It was such a weird time in my life, and it got a whole lot weirder when Guy and I were assigned to Model UN together. I’d spent a good two months avoiding him as much as possible, and suddenly we were thrown together. We had three weeks of prep work that were to be followed by a weekend in Indianapolis at Butler University. Every day as I trudged to the dishroom with Pink Floyd blaring out of my Walkman I pondered the fact that maybe God was indeed trying to tell me something. Guy and I were going to be together and there was no avoiding it. No matter how hard I tried it felt like fate had sealed us. And after three hours of being huffed at by Chief Disappointment it was turning out to be kind of nice to meet my Poli Sci gang at our table in the front of the library.
The week before we were supposed to go to Butler I swung by the Library to talk to my friend Shawn. There’s no hiding the fact that I was sick jealous of his job–he got to work at the circulation desk, surrounded by all that reading material, all that quiet, all that order. HE didn’t have to scrape soggy cake and ham rinds and bits of wilty salad into the freezing trough while mean Missionary Kids glowered at him. Then again, he was working on Saturday night and I was free to roam around Central Indiana. I’d gathered a loose confederation of Poli Sci and theatre geeks to go to the Midnight Movie. I figured I might be able to talk Shawn into it if he got off the desk in time. Of course, who was over in the computer lab but GUY of all people. He and his roommate were doing something for Young Republicans on the lone Mac; at that point in my life I was nicknamed The Vax Queen and had my loyalty firmly planted on Unix. Of course he was a Mac geek. Of course.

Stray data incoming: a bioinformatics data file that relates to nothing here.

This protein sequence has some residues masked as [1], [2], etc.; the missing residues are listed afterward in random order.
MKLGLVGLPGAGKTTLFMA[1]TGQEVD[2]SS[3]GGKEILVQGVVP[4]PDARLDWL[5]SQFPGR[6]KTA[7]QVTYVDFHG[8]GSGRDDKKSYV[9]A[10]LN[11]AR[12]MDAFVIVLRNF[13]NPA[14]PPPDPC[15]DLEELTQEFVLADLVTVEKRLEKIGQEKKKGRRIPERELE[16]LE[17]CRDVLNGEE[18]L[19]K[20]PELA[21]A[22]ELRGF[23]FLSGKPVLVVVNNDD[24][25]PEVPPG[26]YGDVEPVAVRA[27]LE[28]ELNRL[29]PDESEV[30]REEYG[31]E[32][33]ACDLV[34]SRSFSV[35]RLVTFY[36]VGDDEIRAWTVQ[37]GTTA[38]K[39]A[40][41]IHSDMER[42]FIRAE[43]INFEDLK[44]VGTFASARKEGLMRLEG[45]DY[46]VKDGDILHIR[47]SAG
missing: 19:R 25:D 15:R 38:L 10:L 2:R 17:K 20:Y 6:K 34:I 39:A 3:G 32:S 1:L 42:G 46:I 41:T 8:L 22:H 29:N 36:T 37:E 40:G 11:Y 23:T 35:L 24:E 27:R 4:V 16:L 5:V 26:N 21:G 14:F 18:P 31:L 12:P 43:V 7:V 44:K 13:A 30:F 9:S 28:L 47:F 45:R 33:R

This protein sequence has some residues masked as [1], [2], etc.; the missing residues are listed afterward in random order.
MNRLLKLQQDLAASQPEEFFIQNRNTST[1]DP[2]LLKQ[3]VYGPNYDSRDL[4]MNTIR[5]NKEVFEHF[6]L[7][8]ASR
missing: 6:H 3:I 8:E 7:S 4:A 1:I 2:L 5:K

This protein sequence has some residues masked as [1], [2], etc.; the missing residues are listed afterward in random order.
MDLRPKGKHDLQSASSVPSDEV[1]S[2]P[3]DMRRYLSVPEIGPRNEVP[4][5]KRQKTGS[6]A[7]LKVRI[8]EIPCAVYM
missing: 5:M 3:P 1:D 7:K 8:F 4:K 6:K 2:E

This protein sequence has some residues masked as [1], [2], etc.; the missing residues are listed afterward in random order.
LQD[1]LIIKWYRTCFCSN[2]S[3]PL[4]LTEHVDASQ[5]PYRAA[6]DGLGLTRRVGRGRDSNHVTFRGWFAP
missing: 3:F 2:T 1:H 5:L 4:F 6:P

“So, Guy, a bunch of us are going to see Rocky Horror. Wanna come with? It might be fun…” I figured it was a group thing, and I may as well invite him. At that point we’d gotten fairly close again and, well, why not? Life is often unexpected.